The author of this Expert Opinion is Shrihari Pandit, CEO of Stealth Communications

Now that the infrastructure bill has passed the Senate, we see key provisions included for broadband in America. In fact, a whopping $65B will go toward broadband funding — provided it passes the House this month. But, will throwing more money at broadband help to solve key issues like closing the digital divide and making broadband access more affordable for millions?

The short answer is: not necessarily. For years the federal government has provided subsidies to incumbent ISPs hoping they will solve key issues with broadband in America and still access to the internet continues to be a challenge. What we need is a radical broadband overhaul where we can level the playing field for smaller ISPs to compete in the marketplace and fill the gaps incumbent ISPs have neglected for years.

As the broadband infrastructure funding provisions emerge, it appears that states will have a major role in determining how to allocate these resources. And, they must make careful considerations to help connect the unconnected and meet the needs of their residents. As access to a robust digital communications network is so critical now – in an ongoing pandemic era – states also have to look ahead and ensure they are creating sustainable and long-term infrastructure in the public interest.

Creating open-access conduit systems

State governments should focus on enabling key infrastructure, namely conduits, rights of way and utility poles – as these are the biggest hurdles for ISPs looking to extend fiber. Sometimes referred to among pros as “layer zero”, the telecom market can be transformed with open-access conduit systems running across the country and extended locally. A conduit highway would be akin to the interstate in which fiber could be easily run between cities and towns across multiple states.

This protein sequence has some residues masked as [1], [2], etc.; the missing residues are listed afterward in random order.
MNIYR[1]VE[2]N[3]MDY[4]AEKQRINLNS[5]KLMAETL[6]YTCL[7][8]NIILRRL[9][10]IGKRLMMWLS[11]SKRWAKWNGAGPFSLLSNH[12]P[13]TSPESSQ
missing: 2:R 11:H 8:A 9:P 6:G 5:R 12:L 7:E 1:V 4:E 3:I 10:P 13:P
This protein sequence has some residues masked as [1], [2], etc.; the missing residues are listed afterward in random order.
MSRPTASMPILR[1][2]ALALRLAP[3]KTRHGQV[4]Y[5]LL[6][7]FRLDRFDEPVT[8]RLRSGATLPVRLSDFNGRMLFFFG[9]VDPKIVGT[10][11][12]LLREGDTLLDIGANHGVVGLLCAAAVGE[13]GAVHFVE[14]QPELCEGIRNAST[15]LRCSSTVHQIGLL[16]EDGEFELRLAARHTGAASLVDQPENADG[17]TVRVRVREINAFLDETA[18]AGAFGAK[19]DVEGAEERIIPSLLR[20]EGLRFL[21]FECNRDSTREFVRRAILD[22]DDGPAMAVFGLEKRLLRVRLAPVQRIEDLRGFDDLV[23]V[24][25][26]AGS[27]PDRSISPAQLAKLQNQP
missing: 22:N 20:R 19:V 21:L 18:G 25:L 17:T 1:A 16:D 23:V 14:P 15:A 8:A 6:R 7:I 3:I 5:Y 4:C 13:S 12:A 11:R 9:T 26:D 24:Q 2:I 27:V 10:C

An open-access conduit system can help create a more approachable marketplace for new ISPs to enter and help to fill coverage gaps left un-served by incumbent ISPs. Easier and cheaper access to neutral utility poles would help to reduce the cost of broadband access and allow providers to easily pull their fiber optic infrastructure to homes, businesses, and wireless towers, especially vital for longer-distances in rural areas. In NYC, for example, there is a robust competitive marketplace enabled by a shared conduit system managed by Empire City Subway.

Although currently limited to boroughs of Manhattan and The Bronx, this carrier-neutral system allows multiple ISPs to run cables up and down streets with ease and provides a pathway to extend fiber access to additional NYC neighborhoods. Across the country, open-access models are proliferating, including Ammon, Idaho, as summarized in a recent report by Benton Institute for Broadband & Society.

Leveling the ISP marketplace

By creating open infrastructure systems, more providers can enter the marketplace and create increased competition as the barriers to entry are reduced. Previously, incumbent ISPs have received billions of dollars to close the digital divide, – the divide, as well as their market power, persist.

By creating infrastructure that brings additional private ISPs into the marketplace, states can give residents and businesses  more choices to meet their internet needs which is in the best interest of everyone. More competition also means that incumbent ISPs need to step up their game and offer the services they boast about – or they risk losing market share to private competition. In other words, a long-term, sustainable solution.

Embracing the public infrastructure/private service model

When considering a new infrastructure project, oftentimes, the burden of proof lies with the state. However, with the public infrastructure/private service model, the risk is shared between the state and the ISP. This model enables cities and counties to finance and maintain infrastructure while also managing rights-of-way. And, private or incumbent ISPs can ensure broadband access including cable, fiber optic, or wireless. This is a scalable option for communities that are unaware of how to operate communications networks but want to own and control core communications assets.